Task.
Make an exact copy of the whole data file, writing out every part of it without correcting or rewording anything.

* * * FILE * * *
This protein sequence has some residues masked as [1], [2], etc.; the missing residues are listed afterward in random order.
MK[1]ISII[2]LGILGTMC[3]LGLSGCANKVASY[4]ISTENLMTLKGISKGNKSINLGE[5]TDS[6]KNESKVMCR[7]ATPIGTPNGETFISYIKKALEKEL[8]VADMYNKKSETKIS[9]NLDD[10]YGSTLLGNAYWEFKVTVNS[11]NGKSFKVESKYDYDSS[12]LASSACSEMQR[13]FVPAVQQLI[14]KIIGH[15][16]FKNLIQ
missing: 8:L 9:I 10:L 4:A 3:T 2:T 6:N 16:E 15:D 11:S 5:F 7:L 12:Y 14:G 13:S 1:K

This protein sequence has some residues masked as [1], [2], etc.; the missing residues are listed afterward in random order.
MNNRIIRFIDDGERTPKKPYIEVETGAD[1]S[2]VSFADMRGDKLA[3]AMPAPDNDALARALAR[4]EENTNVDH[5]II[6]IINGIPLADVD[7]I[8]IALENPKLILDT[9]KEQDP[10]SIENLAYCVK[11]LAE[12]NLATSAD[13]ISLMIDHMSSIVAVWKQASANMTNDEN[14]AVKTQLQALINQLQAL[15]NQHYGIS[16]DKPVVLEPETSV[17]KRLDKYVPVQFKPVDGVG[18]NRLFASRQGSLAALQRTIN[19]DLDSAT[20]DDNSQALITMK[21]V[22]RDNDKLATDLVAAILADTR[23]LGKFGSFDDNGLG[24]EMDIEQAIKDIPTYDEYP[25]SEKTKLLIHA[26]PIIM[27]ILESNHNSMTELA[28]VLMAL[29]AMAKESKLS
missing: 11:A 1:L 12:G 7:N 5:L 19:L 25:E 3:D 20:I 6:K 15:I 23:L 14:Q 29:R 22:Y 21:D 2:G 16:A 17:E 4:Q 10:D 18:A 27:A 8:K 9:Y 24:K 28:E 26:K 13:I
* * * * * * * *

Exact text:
This protein sequence has some residues masked as [1], [2], etc.; the missing residues are listed afterward in random order.
MK[1]ISII[2]LGILGTMC[3]LGLSGCANKVASY[4]ISTENLMTLKGISKGNKSINLGE[5]TDS[6]KNESKVMCR[7]ATPIGTPNGETFISYIKKALEKEL[8]VADMYNKKSETKIS[9]NLDD[10]YGSTLLGNAYWEFKVTVNS[11]NGKSFKVESKYDYDSS[12]LASSACSEMQR[13]FVPAVQQLI[14]KIIGH[15][16]FKNLIQ
missing: 8:L 9:I 10:L 4:A 3:T 2:T 6:N 16:E 15:D 11:S 5:F 7:L 12:Y 14:G 13:S 1:K

This protein sequence has some residues masked as [1], [2], etc.; the missing residues are listed afterward in random order.
MNNRIIRFIDDGERTPKKPYIEVETGAD[1]S[2]VSFADMRGDKLA[3]AMPAPDNDALARALAR[4]EENTNVDH[5]II[6]IINGIPLADVD[7]I[8]IALENPKLILDT[9]KEQDP[10]SIENLAYCVK[11]LAE[12]NLATSAD[13]ISLMIDHMSSIVAVWKQASANMTNDEN[14]AVKTQLQALINQLQAL[15]NQHYGIS[16]DKPVVLEPETSV[17]KRLDKYVPVQFKPVDGVG[18]NRLFASRQGSLAALQRTIN[19]DLDSAT[20]DDNSQALITMK[21]V[22]RDNDKLATDLVAAILADTR[23]LGKFGSFDDNGLG[24]EMDIEQAIKDIPTYDEYP[25]SEKTKLLIHA[26]PIIM[27]ILESNHNSMTELA[28]VLMAL[29]AMAKESKLS
missing: 11:A 1:L 12:G 7:N 5:L 19:L 25:E 3:D 20:I 6:K 15:I 23:L 14:Q 29:R 22:Y 21:D 2:G 16:A 17:E 4:Q 10:D 18:A 27:A 8:K 9:Y 24:K 28:E 26:K 13:I